In in a nutshell, Cholesterol is a lipid produced in the liver and is a key part of your body’s cells and is transported in the blood in form of lipoproteins. LDL cholesterol is known as bad cholesterol because high levels can lead to stroke or heart attack and is generally associated with unhealthy eating. HDL is known as good cholesterol and can help reduce the risk of cardiovascular disease. HDL is generally associated with healthy eating.

Eating healthy, including antioxidants in our food, exercising regularly, and avoiding or reducing exposure to free radicals will help to keep LDL levels low and reduce the risk of serious diseases.

If you follow the suggestions above meticulously I have no doubts that you should be able to successfully reduce your cholesterol by the time you have your next occupational health check. I wish you all the best with everything.

Warm regards,

Dr. Craig

* There are five classes of Lipoproteins. The others are Chylomicrons (CHY), Very Low Density Lipoproteins (VLDL) and Intermediate Density Lipoproteins (IDL)

Disclaimer: This column is written for patient education. It is not intended to diagnose or prescribe treatment and does not replace the advice of your physician. It in no means attempts to cover the full medical scope of this condition.

Photo Credit:  WikiMedia Commons



  1. ShineShineShine

    June 11, 2015 at 2:27 pm

    Dr. Craig, GOD WILL BLESS U. Went for the results of my annuals this morning. Fine, except for you know what. Alarming, to think l am not even fat. Come and see side eye when the Dr. Kept asking me to describe my normal diet as if Him go know if l tell. Anyways, goodbye cow tail, cowleg, stew swimming in oil ati Bebe lor. Welcome grass of all hue and shade.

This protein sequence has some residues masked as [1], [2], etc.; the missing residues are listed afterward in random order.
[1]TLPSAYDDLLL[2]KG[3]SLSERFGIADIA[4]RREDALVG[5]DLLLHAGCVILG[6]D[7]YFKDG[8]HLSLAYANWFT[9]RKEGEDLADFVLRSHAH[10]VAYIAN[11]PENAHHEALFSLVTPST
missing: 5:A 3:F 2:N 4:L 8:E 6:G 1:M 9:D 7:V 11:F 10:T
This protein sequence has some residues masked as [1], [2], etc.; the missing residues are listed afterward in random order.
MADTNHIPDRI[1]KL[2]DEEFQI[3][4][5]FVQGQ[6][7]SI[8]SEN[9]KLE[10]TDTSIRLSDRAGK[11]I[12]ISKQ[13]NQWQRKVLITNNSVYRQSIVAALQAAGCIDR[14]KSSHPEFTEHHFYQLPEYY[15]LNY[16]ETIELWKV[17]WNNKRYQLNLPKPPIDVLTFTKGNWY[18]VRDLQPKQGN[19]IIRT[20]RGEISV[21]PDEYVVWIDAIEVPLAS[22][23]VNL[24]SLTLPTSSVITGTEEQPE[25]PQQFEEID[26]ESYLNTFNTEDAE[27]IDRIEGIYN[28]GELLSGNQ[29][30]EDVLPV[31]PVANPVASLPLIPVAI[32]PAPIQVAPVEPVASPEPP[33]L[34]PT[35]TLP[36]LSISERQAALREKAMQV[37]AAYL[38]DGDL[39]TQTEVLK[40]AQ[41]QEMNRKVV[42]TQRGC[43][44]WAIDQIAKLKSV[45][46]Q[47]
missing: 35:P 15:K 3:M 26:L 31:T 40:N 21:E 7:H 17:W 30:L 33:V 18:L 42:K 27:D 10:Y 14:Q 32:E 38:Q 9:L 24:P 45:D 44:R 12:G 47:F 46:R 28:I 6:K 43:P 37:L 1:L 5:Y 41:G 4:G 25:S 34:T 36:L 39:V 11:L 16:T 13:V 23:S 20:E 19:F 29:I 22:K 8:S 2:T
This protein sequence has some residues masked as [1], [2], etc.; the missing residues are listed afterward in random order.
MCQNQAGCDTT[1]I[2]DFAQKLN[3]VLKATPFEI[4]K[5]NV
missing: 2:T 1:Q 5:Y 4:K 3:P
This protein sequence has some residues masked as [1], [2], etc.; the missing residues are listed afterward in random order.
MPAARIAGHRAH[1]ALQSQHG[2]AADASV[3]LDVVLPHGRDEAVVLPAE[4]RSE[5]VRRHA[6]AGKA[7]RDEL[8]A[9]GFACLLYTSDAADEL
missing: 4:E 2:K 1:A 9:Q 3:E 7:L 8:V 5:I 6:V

2. Sugar

    June 11, 2015 at 2:31 pm

    Yaaaaaaaaaaaaaaaaaaaaaaaaaaaay Doctor Craig is back from Honeymoon!!!

  3. R.E

    June 11, 2015 at 2:34 pm

    Dr Craig are you married? I wish to marry a doctor and you just fit in to the picture of my dream hubby.I will like to get a response pls

  4. cindy

    June 11, 2015 at 3:12 pm

    Ehm……Dr Craig, you are not allowed to write articles on BN. You are too handsome and MARRIED for this. Must you break my heart over and over again? ??

  5. yeah

    June 11, 2015 at 3:24 pm

    Cute doctor!!!thanks for d tips

  6. Nne

    June 11, 2015 at 4:36 pm

    Abeg which congregation you deh pastor? I deh find church ??

    • akissi

      June 11, 2015 at 8:16 pm

      @nne….abeg you too funny! Na today you dey find church ba? Abeg carry go! may God carry your leg correct to De Craig church. Amin

  7. ama

    June 11, 2015 at 4:41 pm

    So what are we going to eat now? It is well

  8. TA

    June 11, 2015 at 5:06 pm

    @R.E Sorry darling, u’ve entered one chance. He’s taken

  9. hannah

    June 11, 2015 at 6:01 pm

    All animal products seafood included increases your cholesterol and makes you sick overtime. The human body DOES NOT need or process animal products rather, they convert to carbonic acid and fats and gets stored in and around our organs. Garlic is a hybrid food and very very acidic that it actually destroys your cells. The Oat we eat today is also a hybrid and starchy and converts to carbonic acids in the body too. Only alkaline foods not hybrid or processed food nourishes, restores and sustains your body and overall health.

    • SomewhereInTX

      June 11, 2015 at 11:41 pm